• Adjacent Lands Issues---we need to protect relationships with neighbors to maintain researcher access; we would like to develop an acquisition fund for adjacent or sensitive land holdings as these become available.
  • C2 Community Relationships-open houses; Horseshoe Bend Foundation Friends of the Reserve group; involvement of local teachers and students in monitoring projects (butterfly censuses; birds counts, vegetation monitoring); docent training for high school students.
  • C3 Regulatory Framework: ESA and research activities
    The general issue of how to gain sufficient access to endangered species and to their potential habitat in order to obtain information crucial to their management and protection is presently vexing and unresolved. For example, studies of old growth redwood and Douglas fir canopy biology by several expert investigators in the area are presently forestalled by regulatory concerns for the marbled murrelet, as are some studies of the bird's biology. At present, the need to develop a Habitat Conservation Plan for possible impacts on marbled murrelets is impeding the use of the canopy walkway at the Angelo Reserve. This problem of resolving regulations for protection with research needed to identify how to protect species will only spread and intensify as natural reserves become more isolated in landscapes, and serve more and more as 'life boat' refuges for remnant populations of increasingly endangered species.
  • C4 .Funding - Research natural history reserves like the Angelo Coast Range Reserve greatly enhance opportunities for Berkeley faculty to pursue Federal funding opportunities now emerging for the support of large scale cross-disciplinary field sciences. These include new or developing initiatives (e.g.,the National Science Foundation's National Environmental Observatory Network and the Biodiversity Observatory Network), collaborations with environmentally oriented National Science and Technology Centers like NCED, Seagrant proposals, and NSF programs for the support of Field Stations and Marine Laboratories. Capitalizing on these opportunities requires a long-term commitment of support for the base budget of Berkeley's field stations requires a long-term commitment of support for the base budget of the Reserve. Funding sources for the current Reserve Facilities Manager position need to be stabilized, and funds for an on-site Ph.D. level Reserve Science Manager position need to be identified.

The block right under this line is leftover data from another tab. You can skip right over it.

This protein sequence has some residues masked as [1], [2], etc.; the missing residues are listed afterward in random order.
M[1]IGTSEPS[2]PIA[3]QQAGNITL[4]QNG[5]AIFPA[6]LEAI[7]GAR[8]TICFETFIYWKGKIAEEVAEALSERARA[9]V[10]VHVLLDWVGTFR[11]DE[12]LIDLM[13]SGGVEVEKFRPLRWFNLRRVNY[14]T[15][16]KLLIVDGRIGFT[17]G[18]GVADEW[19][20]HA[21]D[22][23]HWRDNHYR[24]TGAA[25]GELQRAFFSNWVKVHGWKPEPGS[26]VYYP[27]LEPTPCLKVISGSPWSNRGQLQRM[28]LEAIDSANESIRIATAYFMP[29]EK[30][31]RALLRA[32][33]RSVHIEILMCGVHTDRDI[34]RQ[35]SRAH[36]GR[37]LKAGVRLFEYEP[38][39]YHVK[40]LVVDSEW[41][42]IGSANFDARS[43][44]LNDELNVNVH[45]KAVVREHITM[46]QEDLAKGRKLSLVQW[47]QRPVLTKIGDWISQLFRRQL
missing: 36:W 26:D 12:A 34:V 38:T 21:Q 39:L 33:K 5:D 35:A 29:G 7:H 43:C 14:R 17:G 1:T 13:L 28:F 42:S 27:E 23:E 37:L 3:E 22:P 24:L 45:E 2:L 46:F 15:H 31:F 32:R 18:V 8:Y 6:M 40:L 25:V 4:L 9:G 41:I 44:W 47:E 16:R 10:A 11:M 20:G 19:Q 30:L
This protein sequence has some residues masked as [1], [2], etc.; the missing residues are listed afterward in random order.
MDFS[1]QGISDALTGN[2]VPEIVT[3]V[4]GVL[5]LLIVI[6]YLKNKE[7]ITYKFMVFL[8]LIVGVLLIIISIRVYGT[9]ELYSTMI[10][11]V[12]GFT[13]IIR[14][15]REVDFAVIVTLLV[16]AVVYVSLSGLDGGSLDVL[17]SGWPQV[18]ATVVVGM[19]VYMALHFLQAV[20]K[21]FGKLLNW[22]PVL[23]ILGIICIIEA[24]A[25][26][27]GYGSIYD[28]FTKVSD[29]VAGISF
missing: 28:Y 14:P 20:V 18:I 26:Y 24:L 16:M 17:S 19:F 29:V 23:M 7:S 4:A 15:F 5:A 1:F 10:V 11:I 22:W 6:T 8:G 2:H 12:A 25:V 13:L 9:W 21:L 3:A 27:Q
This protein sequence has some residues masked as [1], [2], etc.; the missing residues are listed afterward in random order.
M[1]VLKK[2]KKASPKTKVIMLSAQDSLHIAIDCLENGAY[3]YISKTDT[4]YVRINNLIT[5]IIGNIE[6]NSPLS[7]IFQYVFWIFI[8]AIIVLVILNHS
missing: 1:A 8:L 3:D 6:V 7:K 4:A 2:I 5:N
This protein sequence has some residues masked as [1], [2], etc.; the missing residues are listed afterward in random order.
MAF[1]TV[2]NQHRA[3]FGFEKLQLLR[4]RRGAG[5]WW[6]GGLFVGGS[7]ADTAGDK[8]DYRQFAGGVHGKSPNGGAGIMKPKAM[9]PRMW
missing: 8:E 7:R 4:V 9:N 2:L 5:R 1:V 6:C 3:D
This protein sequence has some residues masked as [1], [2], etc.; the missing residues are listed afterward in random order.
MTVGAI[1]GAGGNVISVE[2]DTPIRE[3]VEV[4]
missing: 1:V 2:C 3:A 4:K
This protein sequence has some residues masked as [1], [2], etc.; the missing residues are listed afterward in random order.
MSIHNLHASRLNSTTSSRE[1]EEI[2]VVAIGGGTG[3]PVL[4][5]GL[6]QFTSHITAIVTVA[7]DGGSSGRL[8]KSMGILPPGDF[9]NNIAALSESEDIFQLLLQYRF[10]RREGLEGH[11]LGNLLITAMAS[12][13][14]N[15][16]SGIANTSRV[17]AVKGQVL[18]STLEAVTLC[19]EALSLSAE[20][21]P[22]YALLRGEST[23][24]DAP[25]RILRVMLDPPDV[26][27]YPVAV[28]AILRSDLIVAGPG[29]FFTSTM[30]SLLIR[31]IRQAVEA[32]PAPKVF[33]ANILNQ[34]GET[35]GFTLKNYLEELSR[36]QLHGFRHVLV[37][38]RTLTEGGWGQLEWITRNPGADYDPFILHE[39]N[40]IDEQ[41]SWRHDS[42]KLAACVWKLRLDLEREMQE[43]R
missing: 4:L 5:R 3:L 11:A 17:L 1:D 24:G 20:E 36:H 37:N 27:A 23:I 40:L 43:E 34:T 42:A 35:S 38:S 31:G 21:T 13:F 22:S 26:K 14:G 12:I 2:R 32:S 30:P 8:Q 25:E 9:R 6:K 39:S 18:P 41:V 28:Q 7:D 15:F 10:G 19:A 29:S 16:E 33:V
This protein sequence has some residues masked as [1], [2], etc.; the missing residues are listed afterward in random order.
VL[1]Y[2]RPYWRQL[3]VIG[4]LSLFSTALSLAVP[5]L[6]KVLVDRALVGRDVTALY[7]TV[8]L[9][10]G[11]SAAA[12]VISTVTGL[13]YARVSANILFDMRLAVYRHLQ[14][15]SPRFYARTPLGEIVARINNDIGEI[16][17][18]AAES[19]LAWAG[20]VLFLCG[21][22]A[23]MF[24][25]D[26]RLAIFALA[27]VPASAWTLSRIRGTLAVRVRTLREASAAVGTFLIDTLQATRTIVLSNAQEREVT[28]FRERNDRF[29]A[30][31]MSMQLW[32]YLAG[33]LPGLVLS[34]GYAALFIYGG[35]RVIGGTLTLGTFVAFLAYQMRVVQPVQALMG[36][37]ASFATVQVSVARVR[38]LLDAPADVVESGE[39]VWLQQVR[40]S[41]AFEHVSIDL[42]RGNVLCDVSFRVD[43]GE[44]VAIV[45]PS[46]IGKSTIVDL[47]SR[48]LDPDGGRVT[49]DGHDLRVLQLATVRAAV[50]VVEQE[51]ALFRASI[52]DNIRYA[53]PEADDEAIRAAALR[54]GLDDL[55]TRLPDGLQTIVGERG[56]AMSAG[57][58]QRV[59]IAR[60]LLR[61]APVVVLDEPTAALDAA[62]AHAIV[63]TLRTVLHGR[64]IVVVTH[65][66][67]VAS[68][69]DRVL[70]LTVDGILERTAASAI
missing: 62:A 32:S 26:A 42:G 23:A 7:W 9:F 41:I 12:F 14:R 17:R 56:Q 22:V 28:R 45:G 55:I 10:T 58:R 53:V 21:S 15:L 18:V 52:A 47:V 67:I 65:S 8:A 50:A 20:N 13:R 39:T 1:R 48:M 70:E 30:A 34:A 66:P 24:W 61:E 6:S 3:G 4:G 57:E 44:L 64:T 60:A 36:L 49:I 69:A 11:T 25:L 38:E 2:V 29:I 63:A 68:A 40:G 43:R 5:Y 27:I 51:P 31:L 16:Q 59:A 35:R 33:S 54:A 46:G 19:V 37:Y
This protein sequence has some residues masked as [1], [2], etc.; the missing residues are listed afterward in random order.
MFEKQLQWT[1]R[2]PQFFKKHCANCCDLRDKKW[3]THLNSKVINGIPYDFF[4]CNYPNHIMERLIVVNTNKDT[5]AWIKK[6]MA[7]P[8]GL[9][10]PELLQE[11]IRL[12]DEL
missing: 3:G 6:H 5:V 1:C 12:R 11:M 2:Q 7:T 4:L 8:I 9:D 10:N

• C5 Teaching and Education - Research opportunities for graduate and undergraduate students need to be more effectively communicated across the campus -- for example through web links to the University's home page.
  • C6 Cultural and Historic Resource Management- identify resources, determine how to proceed; create a "human history" of Angelo

Plans to Accomplish Goals and Meet Challenges over next five years include the following:

  • P1 Planning Grant: addresses facilities issues and regulatory setting; a workshop is planned during the 2003 fiscal year. The workshop will supply the Reserve with expert assessments of the adequacy of the facilities at the Reserve for conducting research in specific areas.
  • P2 Application in 2004-05 for a Facilities Improvement Grant to furnish and equip the new Environmental Science Center building, and to build adequate housing for visiting investigators. This funding will also be used to expand the minimal canopy facility, build an aquatic sampling platform to serve during high river stages, and fto expand instrumentation to monitor environmental conditions in the terrestrial watershed, including at the forest canopy-atmosphere interface.
  • P3 Database Initiatives in collaboration with the California Biodiversity Center (Mary Power, Director, John Latto, Academic Coordinator), the National Center for Earth Surface Dynamics D (Collin Bode, UCB, Charles Ngyuen, U. Minn.), the informatics group at the Berkeley Natural History Museums (Craig Moritz, Director, John Deck), the Earth Resources Center, (George Brimhall, Director) the Forest Experimental Stations (John Battles, Director) and the new NSF Center for Airborne Laser Mapping (NCALM, Bill Dietrich, PI)
  • P4 Apply for K-12 educational grants (the first application submitted in summer 2002, Prof. Rosie Gillespie, PI, was awarded, Angelo will be a partner on other proposals being sent by educational outreach staff at NCED (Diana Dalbotten))
  • P5 Build community relationships with nearly annual open houses.
  • P6 Continue efforts to offer stable administrative home for the Reserve at the California Biodiversity Center on the Berkeley campus.